Basketball is 15-year-old Tristan Schwartz's first love.
“Just something you can do when you're bored, go shoot around,” said Schwartz. “Get to meet a lot of new people, a lot of friends.”
He's been playing about half his life, and for three years he's been hitting the hardwood in a wheelchair for the Tulsa Jammers, one of several Tulsa area teams.
“You use your arms a lot more, a lot, lot more,” he said. “I'd say it's harder. There's also quite a bit more contact.”
The final season tournament is underway at The Center For Individuals with Physical Challenges.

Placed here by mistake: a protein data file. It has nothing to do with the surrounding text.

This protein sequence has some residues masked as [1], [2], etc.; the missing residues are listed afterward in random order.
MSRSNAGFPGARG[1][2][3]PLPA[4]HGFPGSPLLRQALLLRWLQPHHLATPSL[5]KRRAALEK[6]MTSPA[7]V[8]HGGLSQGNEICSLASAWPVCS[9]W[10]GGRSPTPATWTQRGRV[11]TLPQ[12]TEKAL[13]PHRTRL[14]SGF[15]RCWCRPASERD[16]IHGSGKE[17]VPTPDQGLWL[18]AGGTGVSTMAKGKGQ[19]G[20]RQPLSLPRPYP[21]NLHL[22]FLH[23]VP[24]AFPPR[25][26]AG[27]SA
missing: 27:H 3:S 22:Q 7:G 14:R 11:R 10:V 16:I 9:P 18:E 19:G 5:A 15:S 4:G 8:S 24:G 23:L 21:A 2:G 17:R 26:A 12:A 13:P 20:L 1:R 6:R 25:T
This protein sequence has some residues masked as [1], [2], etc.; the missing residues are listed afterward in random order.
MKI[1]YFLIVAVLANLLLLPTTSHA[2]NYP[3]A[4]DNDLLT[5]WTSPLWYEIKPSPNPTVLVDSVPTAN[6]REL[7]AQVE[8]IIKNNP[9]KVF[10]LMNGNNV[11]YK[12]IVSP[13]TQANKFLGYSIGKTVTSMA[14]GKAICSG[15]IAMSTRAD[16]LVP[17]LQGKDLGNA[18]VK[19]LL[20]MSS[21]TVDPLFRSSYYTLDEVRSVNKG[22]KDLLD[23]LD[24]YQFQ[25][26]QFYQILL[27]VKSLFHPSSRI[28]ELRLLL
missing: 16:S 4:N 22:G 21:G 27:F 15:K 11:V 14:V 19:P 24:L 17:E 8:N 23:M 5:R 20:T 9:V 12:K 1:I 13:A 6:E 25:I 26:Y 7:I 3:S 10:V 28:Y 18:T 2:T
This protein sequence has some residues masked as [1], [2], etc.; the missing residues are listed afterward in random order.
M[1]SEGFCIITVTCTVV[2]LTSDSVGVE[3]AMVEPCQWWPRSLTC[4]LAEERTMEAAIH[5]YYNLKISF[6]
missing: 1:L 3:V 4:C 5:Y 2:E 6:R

Schwartz can walk but it's tougher than it used to be and running is out of the question for him.
“I have a brain tumor on my brain stem, my medulla,” he explained. “So, I have bad proprioception which means I can't like feel where my legs are, so I've got bad balance.
Doctors diagnosed Schwartz with an inoperable brain tumor when he was 12.
And a few months after, his dad suggested he get back out on the court and pick up wheelchair basketball.
“It's helped me transition from like walking every day,” said Schwartz.
And it proved him what he already knew; he is not disabled, and he is just as able as he ever was.
“I mean, you get in the chair, you see it's ok,” he said. “You can still do sports just like you did before and have a good time.”
The Tulsa Jammers need more players, so the team is recruiting.
If you'd like to get more information about that or the program, visit the following links: The Center For Individuals with Physical Challenges, Tulsa Jammers